The Bible: It’s Not About You

“The Bible is God’s letter to you,” and similar statements are common to hear in a variety of churches. I remember hearing this repeatedly while growing up in the Midwest. While the sentiment may be well-intentioned, it promotes a false understand of the object and intent of Scripture. It results in misunderstandings, and just plain bad theology, that cause the reader more doubt than certainty.

One result of a self-focused view of the Bible is a bad understanding of the function of prophecy in the Church today. Many view it as some sort of foretelling of events, when it is really the application of the Messianic to a contemporary world. Prophecy revolves around the Messiah. So, for Christians, that means prophecy foretold Christ for instruction and now looks back to Christ for instruction. When the object of prophecy is no longer Christ, but ourselves, then we go down the road of all sorts of radicalism and disappointment – as has resulted recently from the likes of self-proclaimed prophets.

Many of the discussions in which I have been involved over the years when discussing/debating various perspectives regarding the understanding of the Bible fall apart due to this basic misunderstanding of its intended object. That object is Jesus. The Christian view of the Old Testament collection is that it is all about the coming of the Christ and the New Testament view records his works and the subsequent expansion of the Church. One looks forward to the realization of love, the other pushes us forward in that realization. Both the OT and NT are intended to cause us to impact our friends, cities, nations, and world in a way that offers glimpses of the perfection of the kingdom of God. If our understanding of the Bible causes us to stay huddled to ourselves and falsely view ourselves as a faithful few, and create enemies of those who think differently, then we are making the focus about ourselves. We end up searching for secret applications and messages that are just nowhere to be found, unless we alter the meaning.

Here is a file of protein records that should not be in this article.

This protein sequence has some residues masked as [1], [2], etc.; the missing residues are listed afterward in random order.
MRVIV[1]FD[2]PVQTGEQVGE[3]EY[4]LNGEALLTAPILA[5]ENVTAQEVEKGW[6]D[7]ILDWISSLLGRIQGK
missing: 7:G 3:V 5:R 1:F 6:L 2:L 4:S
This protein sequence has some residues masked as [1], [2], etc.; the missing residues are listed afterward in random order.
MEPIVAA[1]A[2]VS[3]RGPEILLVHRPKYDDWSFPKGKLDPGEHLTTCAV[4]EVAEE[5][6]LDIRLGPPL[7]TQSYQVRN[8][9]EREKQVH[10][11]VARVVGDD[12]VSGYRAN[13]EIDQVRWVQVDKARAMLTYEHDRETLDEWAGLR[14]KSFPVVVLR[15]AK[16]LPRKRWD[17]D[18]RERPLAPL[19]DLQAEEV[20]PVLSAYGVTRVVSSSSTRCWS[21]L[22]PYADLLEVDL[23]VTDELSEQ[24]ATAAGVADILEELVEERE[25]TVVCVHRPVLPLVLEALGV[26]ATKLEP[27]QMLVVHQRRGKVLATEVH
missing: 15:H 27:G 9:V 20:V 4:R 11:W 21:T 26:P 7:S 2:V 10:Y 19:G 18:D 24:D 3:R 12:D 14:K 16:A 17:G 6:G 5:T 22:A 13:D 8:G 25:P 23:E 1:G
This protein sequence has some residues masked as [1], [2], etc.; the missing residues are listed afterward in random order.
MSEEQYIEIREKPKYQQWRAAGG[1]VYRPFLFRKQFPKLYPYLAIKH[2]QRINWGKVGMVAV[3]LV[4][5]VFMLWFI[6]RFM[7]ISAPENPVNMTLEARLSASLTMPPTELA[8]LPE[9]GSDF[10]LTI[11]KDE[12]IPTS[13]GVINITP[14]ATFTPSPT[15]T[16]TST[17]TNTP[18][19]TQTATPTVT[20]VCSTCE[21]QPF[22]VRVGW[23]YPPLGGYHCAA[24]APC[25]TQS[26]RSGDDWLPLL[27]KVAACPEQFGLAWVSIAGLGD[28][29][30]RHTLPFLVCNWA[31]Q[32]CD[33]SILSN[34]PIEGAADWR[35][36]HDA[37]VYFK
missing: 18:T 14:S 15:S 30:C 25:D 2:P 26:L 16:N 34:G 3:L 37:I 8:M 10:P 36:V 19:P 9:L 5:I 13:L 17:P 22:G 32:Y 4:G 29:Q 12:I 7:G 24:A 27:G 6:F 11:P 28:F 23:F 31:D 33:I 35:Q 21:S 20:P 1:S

If we make the Bible a personalized letter to ourselves, then we will undoubtedly misread and misunderstand the intended purpose and message for which the writings exist. Rather than understanding, we will lift verses and concepts as if they directly apply to our modern context. When we do this, we are contaminating the message of Scripture and manipulating it into something it is not. While the Bible is able to be properly applied to our modern context and offer hope, salvation, and a view of how to live… and while it gives witness to God revealing Himself to man… it is not directly addressed to 2021.

If we are to move forward together as Christians through this time of trouble and division in the United States, then we must seek to return to a proper understanding of the foundation upon which our faith was built. We can not let our notions of individualism and self-indulgence transfer to our understand of God’s Word. It is not about you or me. It is not even about us as a community of faith. It is about Christ.

Published by David Moscrip

David Moscrip lives in Tampa, Florida with his wife and three children: Alyson, Samuel, and William.

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